more than beat the odds. Hammons is now a leader at her school and to more than
1,000 screaming Friday night fans while serving as the school’s mascot.
think she exudes the character of what the mascot is,” said Klein Oak assistant
principal Kimberly Walters. “She represents our school both inside and out of
believes that being the school mascot is not just about football, it’s about
school spirit and being a leader. She not only attends football games, but she
makes the time to attend volleyball and baseball games and even visits clubs
and organizations at their meets and tournaments.
crazy to see how far I’ve come from being a baby who wasn’t supposed to live
past two day to now being a leader in the school,” said Hammons. “Everything
happens for a reason and you should never give up.”
Oak freshman Eduardo Gonzalez was selected as an 8th grader at
Doerre to attend the JASON Argonaut summer study program in The Bahamas this
past summer. The six day adventure provided the opportunity to explore the
different research activities taking place at the Cape Eleuthera Institute such
as capturing and collecting data on sea turtles, snorkeling to compares types
of organisms and much more.
his return, Gonzalez hand wrote thank you notes to the people involved in his
selection process. He personally took the time to thank district personnel for
helping him through the interview process.
Argonaut experience has changed my life and has inspired me to learn more about
the world of science,” Said Gonzalez.
Counts in Klein ISD and these are only a few of the stories that show our
students and staff exhibiting this trait.
As part of National School
Bus Safety Week which is October 20-24, 2014, Klein ISD Police officers will
team up with Department of Public Safety Troopers, Harris County Sheriff’s
Deputies and Harris County Pct. 4 Constables to
encourage drivers to obey state laws by not passing school buses while
loading or unloading, if visual lights are flashing or stop signs displayed.
Officers will follow and/or ride school buses to identify drivers who break the
During the period when
children are entering or exiting the buses, drivers who fail to follow state
law place the children at substantial risk of injury or death.
“It is our hope that
through this initiative we can raise the public’s awareness of traffic laws
related to buses when loading and unloading and avoid any potential tragedies,”
stated Klein ISD Police Chief David Kimberly.
In the United States
approximately 26 million students ride a school bus daily (NHSTA). Texas
Education Agency estimates 1.5 million students ride school buses daily in
Texas. In Klein ISD, approximately
20,000 students ride school buses daily.
The National Highway Transportation Safety Administration (NHTSA) states
that “an average of 18 school age occupants die in transportation related
crashes each year.”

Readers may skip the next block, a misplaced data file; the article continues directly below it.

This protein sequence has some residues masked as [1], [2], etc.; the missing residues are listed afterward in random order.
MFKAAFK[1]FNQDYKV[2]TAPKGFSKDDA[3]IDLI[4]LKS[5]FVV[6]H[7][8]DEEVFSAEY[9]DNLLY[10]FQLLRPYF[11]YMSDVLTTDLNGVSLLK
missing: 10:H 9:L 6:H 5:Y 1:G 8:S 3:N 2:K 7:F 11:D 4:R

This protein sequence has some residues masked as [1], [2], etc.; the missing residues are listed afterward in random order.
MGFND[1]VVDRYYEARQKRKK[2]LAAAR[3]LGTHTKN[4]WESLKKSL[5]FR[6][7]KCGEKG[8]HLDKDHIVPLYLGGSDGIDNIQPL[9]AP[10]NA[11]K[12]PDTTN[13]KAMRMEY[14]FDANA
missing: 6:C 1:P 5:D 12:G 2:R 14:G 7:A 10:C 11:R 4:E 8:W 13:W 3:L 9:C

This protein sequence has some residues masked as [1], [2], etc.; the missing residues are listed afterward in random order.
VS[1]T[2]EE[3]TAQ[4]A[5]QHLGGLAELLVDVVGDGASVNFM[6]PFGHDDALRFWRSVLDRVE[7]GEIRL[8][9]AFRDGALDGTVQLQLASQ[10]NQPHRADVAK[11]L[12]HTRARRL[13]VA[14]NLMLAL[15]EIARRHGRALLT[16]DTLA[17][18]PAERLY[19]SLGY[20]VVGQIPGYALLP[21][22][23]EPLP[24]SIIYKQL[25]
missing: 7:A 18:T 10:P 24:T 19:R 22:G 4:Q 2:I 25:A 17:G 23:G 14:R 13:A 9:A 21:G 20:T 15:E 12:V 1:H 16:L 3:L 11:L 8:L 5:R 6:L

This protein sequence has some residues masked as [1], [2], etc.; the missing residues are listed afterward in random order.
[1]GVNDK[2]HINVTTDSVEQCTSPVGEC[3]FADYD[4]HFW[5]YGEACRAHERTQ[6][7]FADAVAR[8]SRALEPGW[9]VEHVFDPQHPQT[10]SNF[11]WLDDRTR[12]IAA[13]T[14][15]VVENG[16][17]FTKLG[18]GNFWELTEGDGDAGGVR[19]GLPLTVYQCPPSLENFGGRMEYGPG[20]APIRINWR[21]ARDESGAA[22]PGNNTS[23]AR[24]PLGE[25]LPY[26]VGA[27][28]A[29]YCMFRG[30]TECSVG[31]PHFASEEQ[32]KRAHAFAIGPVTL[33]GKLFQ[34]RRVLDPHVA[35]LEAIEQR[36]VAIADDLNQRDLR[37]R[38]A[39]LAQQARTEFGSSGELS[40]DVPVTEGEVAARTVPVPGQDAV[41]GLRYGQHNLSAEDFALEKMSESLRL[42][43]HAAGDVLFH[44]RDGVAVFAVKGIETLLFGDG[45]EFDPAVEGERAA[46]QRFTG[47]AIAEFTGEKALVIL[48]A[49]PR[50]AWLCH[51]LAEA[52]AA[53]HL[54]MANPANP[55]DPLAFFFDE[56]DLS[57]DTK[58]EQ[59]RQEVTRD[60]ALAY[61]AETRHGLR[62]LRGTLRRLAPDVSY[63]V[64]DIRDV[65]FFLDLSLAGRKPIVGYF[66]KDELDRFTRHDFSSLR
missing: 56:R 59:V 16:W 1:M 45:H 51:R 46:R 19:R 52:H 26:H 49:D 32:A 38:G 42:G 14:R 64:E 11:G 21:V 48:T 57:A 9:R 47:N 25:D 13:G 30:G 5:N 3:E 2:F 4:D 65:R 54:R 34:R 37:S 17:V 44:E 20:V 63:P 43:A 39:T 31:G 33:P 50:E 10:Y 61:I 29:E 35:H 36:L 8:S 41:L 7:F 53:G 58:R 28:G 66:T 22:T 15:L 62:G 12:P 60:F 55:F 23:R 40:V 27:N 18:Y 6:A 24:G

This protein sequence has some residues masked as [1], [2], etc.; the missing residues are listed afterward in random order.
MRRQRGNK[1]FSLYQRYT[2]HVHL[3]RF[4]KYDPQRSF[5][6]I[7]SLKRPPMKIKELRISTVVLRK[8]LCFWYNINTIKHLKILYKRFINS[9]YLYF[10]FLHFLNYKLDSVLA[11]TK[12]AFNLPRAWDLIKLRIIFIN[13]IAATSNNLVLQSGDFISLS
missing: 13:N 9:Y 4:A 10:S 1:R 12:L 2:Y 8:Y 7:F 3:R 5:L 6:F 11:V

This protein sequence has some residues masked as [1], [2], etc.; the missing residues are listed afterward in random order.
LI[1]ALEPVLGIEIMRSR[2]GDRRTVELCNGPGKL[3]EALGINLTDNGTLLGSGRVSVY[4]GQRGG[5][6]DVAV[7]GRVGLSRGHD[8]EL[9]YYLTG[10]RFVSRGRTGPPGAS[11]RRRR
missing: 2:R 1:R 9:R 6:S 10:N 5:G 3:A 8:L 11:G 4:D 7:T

According to Texas
statute, drivers traveling in either direction must stop when approaching a
school bus that is stopped and operating a visual signal. The driver may not
proceed until one of the following occurs: the school bus resumes motion, the
operator is signaled by the bus driver to proceed or the visual signal is no
It is also important to
know that if a road is divided only by a left-turning lane, drivers on both
sides of the roadway must stop for school buses when red flashing lights are
Student Council members
at Klein Oak and Klein Collins High Schools are selling T-shirts as part of
their fall philanthropy projects. “The House that Oak Built” is the fall
charity project of the Klein Oak Student Council, benefiting Habitat for
Humanity. They are selling T-shirts for $10 each and with a donation of $100 or
more, they will add the donor’s name to the back of the shirt. To purchased
“The House that Oak Built” T-shirt, please contact Susan Parent.
Members of the Klein
Collins Student Council have selected the MD Anderson Cancer Center as their benefiting charity. Their “Neon Nights for Brighter Days” T-shirts can be
purchase for $20 with $10 going to MD Anderson. The students are also accepting
monetary donations in any amount. They have set a donation goal of $10,000 and
will present a check to the organization at their Homecoming football game on
Oct. 11, 2014. To purchase a “Neon Nights for Brighter Days” T-shirt or to make
a monetary donation, visit https://kleinisd.schoolcashonline.com/Fee.
Klein Oak Chorale was recognized as one of two National Choral Award winners by
The Foundation for Music Education, a national organization dedicated to the
support and advancement of music education in schools. Each year, the
foundation sponsors a national competition called the Mark of Excellence for
choir, band and orchestra. This year’s event included 223 total entries and
more than 20 high school choirs. This also marks the first time a Klein ISD
choir ensemble has been recognized in the Mark of Excellence competition.
Congratulations to these students on this wonderful achievement.